From Criminal Justice to Psychotherapeutic Massage, Darian Trout Found her Passion & Purpose

Darian TroutHelping? Maybe a Little

Eldest, Trouble-maker, and Baby. These are the three archetypes that define sibling relationships. However, I fit neither of these. I grew up the second eldest daughter of four siblings. My sister was the eldest, the

My sister was the eldest, the baby-sitter of the rest of us.  She was the responsible one, the one allowed to stay out until midnight. My first brother, a year younger than I, was the trouble-maker of the family.

He seemed to take to it like a fish in water, because he was always in trouble. My youngest brother was the baby of the family and could do no wrong. My role was very much in the background.

Growing up, I often received the least amount of attention. I was quiet, studious, and rarely ever caused any trouble. A footprint of my life: When my baby brother was born, I was the only one not at the hospital waiting for him. I had brought this up to my mother.

She swore that I was at the hospital with the rest of the family. She swore to it, right up until I brought out the family photo taken at the hospital. A photo I was clearly not in. Instead, I had the memory of being home alone, wondering why the rest of the family wasn’t there.

From the ages of 5 through 10, I had been sexually abused by a friend of the family, an uncle figure. He was caught and sent to jail. The same thing happened when I was 14, lasting until I was 19 years of age. When I reached 19, I cut all ties with him and took the first opportunity I could to move as far as possible.

My first experience with massage occurred when I was 12 years old. My step-sister has a build-up of pain in her back and hands. One day, I saw her mother massaging her hands. I asked them about it later and was told about some of the healing properties of massages.  This was where my interest began.

My step-mother taught me how to massage my step-sister. It was one of the most rewarding feelings I had experienced up until then. The idea that I could help people through touch was such a marvel thing that I researched it a little, figured it wasn’t possible because I had no way to pay for school (I had not known about scholarships at the time), and shoved the idea to the back of my mind.

Then, things changed. In 2013, I was a student at the Sierra Nevada Job Corps Center. I had applied to college because they said they would pay my way for two years. I had applied on a whim, not thinking that I would ever be accepted, because I had nothing to speak of. I got accepted. I had no idea what I wanted to do with my life.

At this point, I had even forgotten massage as a possibility. Since I had taken the Job Corps training program in Security, I decided to try for my Associate’s in Criminal Justice, of which I am only one course away from completing. What do I do after I get my degree, though? I had no idea.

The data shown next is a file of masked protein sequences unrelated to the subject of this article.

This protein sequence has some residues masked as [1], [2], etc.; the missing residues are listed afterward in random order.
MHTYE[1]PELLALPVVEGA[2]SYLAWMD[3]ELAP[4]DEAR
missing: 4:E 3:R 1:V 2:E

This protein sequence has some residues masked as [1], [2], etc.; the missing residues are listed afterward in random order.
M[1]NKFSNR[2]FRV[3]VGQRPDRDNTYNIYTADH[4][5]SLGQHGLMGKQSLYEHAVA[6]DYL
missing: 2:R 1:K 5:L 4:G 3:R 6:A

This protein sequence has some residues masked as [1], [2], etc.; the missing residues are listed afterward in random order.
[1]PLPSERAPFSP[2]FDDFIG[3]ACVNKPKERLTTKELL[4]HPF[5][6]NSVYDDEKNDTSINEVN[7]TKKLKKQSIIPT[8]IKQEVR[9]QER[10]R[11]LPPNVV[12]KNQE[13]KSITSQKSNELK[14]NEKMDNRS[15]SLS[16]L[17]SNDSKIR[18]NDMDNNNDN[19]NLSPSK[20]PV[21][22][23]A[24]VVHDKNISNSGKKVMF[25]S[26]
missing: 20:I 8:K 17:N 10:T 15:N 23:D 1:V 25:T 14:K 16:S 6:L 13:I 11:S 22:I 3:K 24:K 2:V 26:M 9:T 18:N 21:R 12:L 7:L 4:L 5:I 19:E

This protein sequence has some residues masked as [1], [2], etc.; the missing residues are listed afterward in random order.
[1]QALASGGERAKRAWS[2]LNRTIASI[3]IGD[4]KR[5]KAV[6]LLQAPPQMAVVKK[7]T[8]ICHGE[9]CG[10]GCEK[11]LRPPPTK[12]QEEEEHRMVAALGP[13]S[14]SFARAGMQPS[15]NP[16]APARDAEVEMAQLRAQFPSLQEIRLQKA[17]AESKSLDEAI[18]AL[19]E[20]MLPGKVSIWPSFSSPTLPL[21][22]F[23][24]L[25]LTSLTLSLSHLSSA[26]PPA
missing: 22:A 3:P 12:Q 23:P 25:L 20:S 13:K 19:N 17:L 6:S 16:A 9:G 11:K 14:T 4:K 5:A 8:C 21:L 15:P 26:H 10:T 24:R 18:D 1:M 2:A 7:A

As I was searching the bookstore for my latest text, I happened across a book on massage careers and bought it.  One of the phrases struck me deeply for some reason, though I hadn’t known what it meant until I researched it. Psychotherapeutic Massage. Using the healing touch of massage in combination with the mental healing of psychology.

In this way, I could help people like me, abuse victims, realize that touch is not always negative. The masseuses in psychotherapeutic massage focus on getting abused and touch-triggered victims to get used to, and eventually enjoy, experiencing positive touch without triggering or experiencing a flashback except with the permission of the victim, and the intent to heal that memory in the victim. In this way, I could also help myself to heal from my own experiences. I would have to “practice what I preach” and give advice that works because I know it works, because I’ve experienced the effects of what I would advise others to do.

Sometimes I feel as though I wasted 3 years on my Criminal Justice Associate’s. but then I remember, without my experiences with that, I would not have had the courage and education to realize that what I wanted was achievable. I couldn’t realize it before, because I was stuck so far in the box of un-education that I didn’t even know that there was a box. Now that I am not in that box anymore, I can allow myself to have far-reaching goals, goals that seem impossible but are able to be worked towards.

In the case of psychotherapeutic massage, I had no idea that such a niche existed until I read about it in that career book. I know that massage could heal, but to that depth? It never crossed my mind.

My name is Darian Trout.  I am 22 years old and in my third year as an undergraduate in college.  I am one course away from completing my Associate’s degree at Truckee Meadows Community College in Reno, Nevada. After I complete this degree, I plan on getting a Massage Therapy certificate and licensing, as well as a Master’s or higher in Counseling Psychology. My goal for the next 10 years is to become successful and happy as a Psycho-therapeutic Masseuse, working to help abuse victims to understand and enjoy positive touch. I have a facebook page under Darian Trout (the picture with the red-headed chess piece). I also have a Linked-In profile for my work in Security. I do not currently have a public profile for Massage Therapy.

Neal Lyons is a founding member and volunteer contributor at the MTSI Institute, an information based portal dedicated to guiding and assisting aspiring massage therapists establish a successful career in massage. Neal is a published author and has collaborated on several mobile applications that serve the massage profession. You can view his published work on Amazon, iTunes, Barnes & Noble, Sony and Kobo. You can connect with him on Facebook, Twitter and on Google+

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